Rate-of-return regulation to unlock natural gas pipeline deployment: Insights from a Mozambican project
Florian Perrotton and
Energy Economics, 2020, vol. 85, issue C
In poor developing countries, the discovery of large gas deposits often stimulates the public authorities’ appetite for ambitious development strategies requiring the construction of a large national pipeline system. However, the foreign private investors financing its installation usually prefer smaller infrastructure designs that are solely intended to supply a few creditworthy industrial sites. Focusing on the situation in Mozambique, we examine whether the adoption of rate-of-return (RoR) regulation can reconcile these conflicting objectives. As a first step, we assess the magnitude of the overcapitalization generated ex ante at the planning stage by the application of RoR regulation (i.e., the Averch-Johnson effect) to the investors. Then, analyzing the ex post situation when the enlarged domestic demand materializes, we prove that the allowable rate of return can be set by the regulator to obtain ex ante the degree of overcapitalization needed ex post to serve the enlarged demand in a cost-efficient manner. We finally discuss whether RoR regulation can still protect society from monopoly prices when it is tuned to prompt an optimal degree of building ahead of proven demand.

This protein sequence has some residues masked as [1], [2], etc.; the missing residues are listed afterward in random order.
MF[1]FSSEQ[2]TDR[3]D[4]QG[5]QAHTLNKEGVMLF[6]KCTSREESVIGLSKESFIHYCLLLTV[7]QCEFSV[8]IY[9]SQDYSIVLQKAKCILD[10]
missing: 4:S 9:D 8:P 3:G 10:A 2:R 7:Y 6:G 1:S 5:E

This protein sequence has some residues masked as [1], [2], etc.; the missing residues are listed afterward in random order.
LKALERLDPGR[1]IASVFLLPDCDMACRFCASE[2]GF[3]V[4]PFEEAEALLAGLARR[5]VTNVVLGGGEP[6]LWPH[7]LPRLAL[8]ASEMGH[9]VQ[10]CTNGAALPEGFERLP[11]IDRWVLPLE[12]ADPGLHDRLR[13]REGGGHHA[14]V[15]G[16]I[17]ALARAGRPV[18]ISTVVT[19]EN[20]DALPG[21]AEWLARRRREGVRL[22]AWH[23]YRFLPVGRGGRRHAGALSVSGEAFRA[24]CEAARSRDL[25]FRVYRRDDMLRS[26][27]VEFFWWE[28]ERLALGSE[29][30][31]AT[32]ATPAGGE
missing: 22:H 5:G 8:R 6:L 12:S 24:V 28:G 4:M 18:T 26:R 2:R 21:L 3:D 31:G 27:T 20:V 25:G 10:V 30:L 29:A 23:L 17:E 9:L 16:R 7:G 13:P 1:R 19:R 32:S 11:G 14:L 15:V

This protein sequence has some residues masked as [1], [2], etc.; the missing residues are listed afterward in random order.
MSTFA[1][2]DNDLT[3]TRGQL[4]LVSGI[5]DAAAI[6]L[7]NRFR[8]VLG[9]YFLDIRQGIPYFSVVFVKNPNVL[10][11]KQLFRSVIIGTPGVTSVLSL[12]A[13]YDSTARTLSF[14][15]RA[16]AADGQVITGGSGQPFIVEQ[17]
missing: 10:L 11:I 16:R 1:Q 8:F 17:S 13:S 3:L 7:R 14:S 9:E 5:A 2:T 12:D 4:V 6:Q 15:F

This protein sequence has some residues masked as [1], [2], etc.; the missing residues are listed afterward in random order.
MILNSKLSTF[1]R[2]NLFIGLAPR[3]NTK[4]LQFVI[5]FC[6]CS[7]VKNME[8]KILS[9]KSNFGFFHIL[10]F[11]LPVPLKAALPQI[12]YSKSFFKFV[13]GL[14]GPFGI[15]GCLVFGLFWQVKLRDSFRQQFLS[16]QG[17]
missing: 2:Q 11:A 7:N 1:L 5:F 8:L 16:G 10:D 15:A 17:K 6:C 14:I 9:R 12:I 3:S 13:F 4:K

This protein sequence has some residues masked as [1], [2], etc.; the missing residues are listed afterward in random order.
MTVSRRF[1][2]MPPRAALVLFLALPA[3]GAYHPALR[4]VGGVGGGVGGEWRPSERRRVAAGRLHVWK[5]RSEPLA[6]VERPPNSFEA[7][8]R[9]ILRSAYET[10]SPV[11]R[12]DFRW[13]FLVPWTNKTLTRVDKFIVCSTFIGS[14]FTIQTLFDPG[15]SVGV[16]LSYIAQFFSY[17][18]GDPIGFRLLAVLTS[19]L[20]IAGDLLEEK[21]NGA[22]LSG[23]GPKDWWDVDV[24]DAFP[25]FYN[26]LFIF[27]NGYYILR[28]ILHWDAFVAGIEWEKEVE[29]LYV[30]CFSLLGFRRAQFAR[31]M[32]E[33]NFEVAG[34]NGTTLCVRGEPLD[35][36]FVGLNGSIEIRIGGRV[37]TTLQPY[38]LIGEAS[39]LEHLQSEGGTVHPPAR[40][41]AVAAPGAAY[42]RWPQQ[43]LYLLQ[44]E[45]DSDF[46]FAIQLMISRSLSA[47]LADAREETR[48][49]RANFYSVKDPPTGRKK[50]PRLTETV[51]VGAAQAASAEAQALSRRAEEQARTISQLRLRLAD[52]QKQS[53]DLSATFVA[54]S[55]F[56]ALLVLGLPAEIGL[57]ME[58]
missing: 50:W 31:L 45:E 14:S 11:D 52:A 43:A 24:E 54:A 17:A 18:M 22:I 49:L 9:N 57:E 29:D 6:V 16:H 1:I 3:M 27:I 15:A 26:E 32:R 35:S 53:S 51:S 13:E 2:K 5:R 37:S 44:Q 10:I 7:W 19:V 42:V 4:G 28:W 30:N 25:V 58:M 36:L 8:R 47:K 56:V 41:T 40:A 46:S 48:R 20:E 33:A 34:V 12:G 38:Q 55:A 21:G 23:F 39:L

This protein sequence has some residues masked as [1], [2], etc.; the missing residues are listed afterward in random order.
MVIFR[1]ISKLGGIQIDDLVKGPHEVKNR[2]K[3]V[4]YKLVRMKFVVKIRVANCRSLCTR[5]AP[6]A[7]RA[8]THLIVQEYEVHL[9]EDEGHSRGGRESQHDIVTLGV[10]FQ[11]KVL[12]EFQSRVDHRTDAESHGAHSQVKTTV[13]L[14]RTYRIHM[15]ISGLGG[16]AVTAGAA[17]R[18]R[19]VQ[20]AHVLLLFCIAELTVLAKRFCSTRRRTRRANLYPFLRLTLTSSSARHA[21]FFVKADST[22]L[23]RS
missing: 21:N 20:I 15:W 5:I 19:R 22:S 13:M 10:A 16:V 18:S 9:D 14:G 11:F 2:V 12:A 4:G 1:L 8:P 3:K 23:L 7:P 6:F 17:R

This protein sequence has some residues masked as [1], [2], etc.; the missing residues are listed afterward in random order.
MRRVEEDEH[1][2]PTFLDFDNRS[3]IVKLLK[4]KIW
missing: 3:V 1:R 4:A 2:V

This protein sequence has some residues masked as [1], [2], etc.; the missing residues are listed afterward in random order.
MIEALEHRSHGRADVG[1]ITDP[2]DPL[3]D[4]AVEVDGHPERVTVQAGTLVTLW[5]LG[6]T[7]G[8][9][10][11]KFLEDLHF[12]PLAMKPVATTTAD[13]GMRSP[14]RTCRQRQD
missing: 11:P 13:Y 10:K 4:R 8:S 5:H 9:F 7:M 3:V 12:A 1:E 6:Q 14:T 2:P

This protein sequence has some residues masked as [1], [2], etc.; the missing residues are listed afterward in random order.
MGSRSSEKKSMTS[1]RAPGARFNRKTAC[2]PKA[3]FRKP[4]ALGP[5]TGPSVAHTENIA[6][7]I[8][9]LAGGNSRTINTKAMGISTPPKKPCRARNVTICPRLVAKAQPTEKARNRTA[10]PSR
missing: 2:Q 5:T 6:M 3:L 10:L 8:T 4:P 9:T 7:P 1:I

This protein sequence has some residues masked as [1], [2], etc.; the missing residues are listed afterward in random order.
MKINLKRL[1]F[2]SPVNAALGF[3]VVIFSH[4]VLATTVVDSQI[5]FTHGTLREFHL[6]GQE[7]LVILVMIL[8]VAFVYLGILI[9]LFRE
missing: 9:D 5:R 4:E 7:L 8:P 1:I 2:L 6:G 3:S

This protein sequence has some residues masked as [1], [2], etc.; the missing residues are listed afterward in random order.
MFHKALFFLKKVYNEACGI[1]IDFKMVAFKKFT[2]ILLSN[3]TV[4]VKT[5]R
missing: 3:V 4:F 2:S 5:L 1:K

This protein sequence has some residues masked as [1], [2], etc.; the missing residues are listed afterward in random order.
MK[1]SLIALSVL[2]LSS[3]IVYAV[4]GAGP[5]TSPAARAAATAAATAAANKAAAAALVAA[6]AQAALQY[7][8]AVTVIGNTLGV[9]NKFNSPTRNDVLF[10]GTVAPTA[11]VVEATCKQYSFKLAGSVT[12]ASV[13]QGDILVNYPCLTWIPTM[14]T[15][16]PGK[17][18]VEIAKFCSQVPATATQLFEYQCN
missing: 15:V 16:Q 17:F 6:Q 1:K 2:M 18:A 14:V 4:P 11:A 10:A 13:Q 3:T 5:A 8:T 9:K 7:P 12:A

Keywords: Natural gas; Pipeline; Regulatory economics; Developing countries; Mozambique; Building-ahead of demand; Overcapitalization (search for similar items in EconPapers)
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Persistent link: https://EconPapers.repec.org/RePEc:eee:eneeco:v:85:y:2020:i:c:s0140988319303329
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